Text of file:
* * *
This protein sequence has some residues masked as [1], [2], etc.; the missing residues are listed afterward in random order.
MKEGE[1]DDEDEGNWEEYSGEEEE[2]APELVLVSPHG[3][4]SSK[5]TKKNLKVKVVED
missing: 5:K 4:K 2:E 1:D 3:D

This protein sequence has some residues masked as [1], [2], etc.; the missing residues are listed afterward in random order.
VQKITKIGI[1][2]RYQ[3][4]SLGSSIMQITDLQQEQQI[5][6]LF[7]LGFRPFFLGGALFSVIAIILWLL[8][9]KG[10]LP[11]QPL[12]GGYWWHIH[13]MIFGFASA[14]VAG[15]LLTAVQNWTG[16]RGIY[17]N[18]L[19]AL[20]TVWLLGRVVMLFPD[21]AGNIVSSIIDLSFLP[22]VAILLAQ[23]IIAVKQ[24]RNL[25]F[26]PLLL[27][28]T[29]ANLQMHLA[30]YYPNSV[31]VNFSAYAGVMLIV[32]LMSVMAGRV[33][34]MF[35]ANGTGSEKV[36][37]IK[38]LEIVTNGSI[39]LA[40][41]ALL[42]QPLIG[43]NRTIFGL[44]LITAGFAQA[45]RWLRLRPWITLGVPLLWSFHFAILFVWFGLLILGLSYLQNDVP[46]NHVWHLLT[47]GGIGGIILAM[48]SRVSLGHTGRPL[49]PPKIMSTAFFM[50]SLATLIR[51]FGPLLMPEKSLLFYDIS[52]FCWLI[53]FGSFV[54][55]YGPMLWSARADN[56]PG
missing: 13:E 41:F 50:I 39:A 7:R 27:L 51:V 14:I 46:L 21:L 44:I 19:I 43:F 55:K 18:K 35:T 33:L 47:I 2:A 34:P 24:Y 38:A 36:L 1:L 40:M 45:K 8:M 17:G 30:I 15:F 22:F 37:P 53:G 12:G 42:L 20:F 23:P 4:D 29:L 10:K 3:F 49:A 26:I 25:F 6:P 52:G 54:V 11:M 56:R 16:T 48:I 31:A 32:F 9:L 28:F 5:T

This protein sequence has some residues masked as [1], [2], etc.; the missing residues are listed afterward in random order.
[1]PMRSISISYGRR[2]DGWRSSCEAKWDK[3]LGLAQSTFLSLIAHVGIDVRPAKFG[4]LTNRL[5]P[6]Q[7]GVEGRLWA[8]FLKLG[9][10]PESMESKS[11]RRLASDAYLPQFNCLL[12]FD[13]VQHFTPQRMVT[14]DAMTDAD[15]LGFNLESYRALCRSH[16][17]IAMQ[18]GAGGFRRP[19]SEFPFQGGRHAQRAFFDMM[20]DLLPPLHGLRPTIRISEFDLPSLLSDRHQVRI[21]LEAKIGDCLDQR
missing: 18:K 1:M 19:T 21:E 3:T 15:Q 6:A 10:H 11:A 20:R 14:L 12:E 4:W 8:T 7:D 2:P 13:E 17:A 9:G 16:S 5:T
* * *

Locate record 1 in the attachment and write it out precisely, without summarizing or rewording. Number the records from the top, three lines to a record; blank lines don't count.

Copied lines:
This protein sequence has some residues masked as [1], [2], etc.; the missing residues are listed afterward in random order.
MKEGE[1]DDEDEGNWEEYSGEEEE[2]APELVLVSPHG[3][4]SSK[5]TKKNLKVKVVED
missing: 5:K 4:K 2:E 1:D 3:D